No, It Wasn’t Inevitable that Putin’s Russia Would Descend into LawlessnessNews Abroad
tags: Russia, Putin, Russian Revolution
Jonathan Daly, Professor of History at the University of Illinois, is the author of Crime and Punishment in Russia: A Comparative History from Peter the Great to Vladimir Putin (Bloomsbury, 2018).
Russia’s leading opposition politician, Aleksei Navalny, and its most acclaimed theatre director, Kirill Serebrennikov, have been jailed on apparently trumped up charges. Corruption is rife throughout the criminal justice system. Presidents Putin and Medvedev have failed in their proclaimed effort to strengthen the rule of law in Russia. How did the country get to this point?
Russia's trajectory for two centuries before the revolution of 1917 exhibited a fairly consistent pattern of reform from above and the growing predictability, impartiality, accessibility, and fairness of the legal system. In the early 1700s, Peter the Great regularized judicial procedures and centralized judicial oversight. At mid-century his granddaughter Elizabeth curtailed the use of capital punishment. Inspired by European Enlightenment reformers, Catherine the Great instituted specialized courts, including a court of conscience tasked with softening the application of criminal law. Her grandson Alexander I abolished torture and harsh forms of bodily mutilation as punishments.
More radically, Alexander II in 1864 decreed the creation of a fully independent judicial system with an independent bar and judges appointed for life. With one stroke of a pen, he therefore instituted a separation of powers in Russia. Although his son Alexander III attempted to diminish judicial independence, trained jurists committed to the rule of law at the highest levels of government pushed back, foiling most of the proposed "counter reforms." The Revolution of 1905 shook the very foundations of the state and resulted in thousands of dead on both sides of the barricades. To restore calm, Emperor Nicholas II expanded civil rights, increased press freedom, and created a representative institution, the Duma.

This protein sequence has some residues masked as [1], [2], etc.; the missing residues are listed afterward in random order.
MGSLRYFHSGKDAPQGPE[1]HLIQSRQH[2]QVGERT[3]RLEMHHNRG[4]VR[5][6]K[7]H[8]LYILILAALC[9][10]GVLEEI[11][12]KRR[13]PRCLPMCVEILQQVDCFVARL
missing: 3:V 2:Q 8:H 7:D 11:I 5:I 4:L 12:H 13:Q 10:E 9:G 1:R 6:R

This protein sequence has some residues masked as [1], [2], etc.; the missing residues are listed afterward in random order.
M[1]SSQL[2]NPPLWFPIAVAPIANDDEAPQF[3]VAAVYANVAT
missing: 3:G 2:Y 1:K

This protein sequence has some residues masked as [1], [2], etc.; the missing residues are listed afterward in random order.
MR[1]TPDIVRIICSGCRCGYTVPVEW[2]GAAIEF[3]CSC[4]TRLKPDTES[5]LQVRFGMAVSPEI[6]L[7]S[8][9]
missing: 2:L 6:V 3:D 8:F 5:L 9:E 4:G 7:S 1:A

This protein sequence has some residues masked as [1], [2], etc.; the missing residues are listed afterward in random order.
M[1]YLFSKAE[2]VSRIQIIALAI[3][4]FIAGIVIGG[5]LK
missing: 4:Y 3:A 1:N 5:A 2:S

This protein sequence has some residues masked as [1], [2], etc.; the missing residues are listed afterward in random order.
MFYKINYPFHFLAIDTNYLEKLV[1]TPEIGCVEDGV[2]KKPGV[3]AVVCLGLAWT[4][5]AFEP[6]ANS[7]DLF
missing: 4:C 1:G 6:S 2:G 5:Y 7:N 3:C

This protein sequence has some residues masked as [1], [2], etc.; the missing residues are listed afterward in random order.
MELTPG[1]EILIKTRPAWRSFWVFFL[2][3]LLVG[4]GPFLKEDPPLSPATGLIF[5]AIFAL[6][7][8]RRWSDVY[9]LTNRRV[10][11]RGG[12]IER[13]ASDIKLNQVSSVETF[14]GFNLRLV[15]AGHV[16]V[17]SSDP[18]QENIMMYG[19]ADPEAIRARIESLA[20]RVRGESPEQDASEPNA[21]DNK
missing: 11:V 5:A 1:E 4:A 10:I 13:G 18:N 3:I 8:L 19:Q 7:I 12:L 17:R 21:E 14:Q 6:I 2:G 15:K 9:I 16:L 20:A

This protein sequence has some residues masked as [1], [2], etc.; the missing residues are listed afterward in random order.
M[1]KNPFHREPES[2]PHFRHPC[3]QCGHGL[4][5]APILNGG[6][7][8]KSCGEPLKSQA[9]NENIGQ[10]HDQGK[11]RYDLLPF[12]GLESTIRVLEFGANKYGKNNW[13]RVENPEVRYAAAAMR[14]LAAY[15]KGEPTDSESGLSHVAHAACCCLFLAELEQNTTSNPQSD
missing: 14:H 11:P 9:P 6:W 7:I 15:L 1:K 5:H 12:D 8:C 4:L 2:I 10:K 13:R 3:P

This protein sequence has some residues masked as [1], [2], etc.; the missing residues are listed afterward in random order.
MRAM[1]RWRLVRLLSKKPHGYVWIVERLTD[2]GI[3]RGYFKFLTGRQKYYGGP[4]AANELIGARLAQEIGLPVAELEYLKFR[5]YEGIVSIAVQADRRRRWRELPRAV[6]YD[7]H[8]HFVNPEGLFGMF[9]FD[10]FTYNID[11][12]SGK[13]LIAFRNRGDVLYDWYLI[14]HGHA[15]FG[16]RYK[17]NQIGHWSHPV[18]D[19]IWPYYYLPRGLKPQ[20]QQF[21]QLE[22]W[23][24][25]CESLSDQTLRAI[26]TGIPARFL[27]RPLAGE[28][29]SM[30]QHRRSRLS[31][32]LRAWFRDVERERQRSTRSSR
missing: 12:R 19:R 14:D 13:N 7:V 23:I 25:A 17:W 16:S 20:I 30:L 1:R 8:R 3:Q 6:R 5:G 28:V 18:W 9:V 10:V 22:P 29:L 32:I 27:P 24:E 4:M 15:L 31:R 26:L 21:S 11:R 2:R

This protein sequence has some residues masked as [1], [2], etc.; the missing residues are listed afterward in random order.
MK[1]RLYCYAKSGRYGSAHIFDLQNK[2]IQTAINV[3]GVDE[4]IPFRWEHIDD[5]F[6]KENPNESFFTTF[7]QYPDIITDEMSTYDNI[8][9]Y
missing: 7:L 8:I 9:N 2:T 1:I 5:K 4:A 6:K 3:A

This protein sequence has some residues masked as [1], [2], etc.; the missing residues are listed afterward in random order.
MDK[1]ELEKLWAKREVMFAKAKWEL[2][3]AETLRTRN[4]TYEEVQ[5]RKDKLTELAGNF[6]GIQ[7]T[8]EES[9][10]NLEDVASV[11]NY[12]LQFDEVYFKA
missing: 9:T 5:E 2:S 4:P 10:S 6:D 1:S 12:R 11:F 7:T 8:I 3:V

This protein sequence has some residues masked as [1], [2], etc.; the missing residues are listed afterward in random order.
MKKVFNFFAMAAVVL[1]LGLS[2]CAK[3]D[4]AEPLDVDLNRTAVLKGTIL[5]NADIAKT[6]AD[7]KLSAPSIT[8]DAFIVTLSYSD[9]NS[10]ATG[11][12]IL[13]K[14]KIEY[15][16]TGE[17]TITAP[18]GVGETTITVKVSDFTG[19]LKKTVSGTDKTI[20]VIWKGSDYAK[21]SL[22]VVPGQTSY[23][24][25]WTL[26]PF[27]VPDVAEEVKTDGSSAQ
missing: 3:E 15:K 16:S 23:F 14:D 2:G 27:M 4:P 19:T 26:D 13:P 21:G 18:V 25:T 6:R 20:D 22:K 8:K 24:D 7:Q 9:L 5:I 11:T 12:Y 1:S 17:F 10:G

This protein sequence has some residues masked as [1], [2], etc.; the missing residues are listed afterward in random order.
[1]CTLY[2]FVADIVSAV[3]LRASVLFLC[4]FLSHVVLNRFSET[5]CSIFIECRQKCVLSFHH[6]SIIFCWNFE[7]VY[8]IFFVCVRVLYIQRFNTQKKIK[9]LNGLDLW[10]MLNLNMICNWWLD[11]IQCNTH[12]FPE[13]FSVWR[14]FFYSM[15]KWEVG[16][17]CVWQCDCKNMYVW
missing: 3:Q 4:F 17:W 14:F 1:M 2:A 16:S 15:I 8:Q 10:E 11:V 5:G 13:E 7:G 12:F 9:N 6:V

Russia remained an authoritarian monarchy with a political police more intrusive than elsewhere in Europe. Moreover, the government augmented its administrative power during World War I, as did all the belligerent governments. Even so, when revolution broke out in February 1917, the leaders who came together and formed the Provisional Government, many of them lawyers, showed a strong commitment to the preservation of the rule of law in Russia.
The revolutionary leaders were so euphoric that they dismantled the entire police apparatus in the hope that harmony would reign among the newly liberated population. Even prisoners were released, many of them common criminals. Court records were destroyed by crowds who hunted down suspected former policeman. Police forces under the supervision of public control were to be instituted but they never proved up to the task. Over the summer, social order broke down. Criminality flourished. Many citizens took the law into their own hands, lynching suspected lawbreakers. Armed workers maintained order in their neighborhoods, but elsewhere citizens were left to their own devices. By early fall, Russia was a failed state.
The most radical revolutionary activists, the Bolsheviks, profited from the social disorder and widespread public disillusionment. They enjoyed strong support among urban workers, but most people had completely disengaged from politics as they struggled to survive. The Bolshevik seizure of power in Petrograd in October went all but unnoticed by the citizenry. At first, the leadership did not plan to create a police apparatus, expecting revolutionary and proletarian consciousness to promote the spontaneous restoration of order. Reality turned out differently. The massive looting of wine cellars and liquor depots fueled extraordinary drunken riots, causing further institutional breakdown.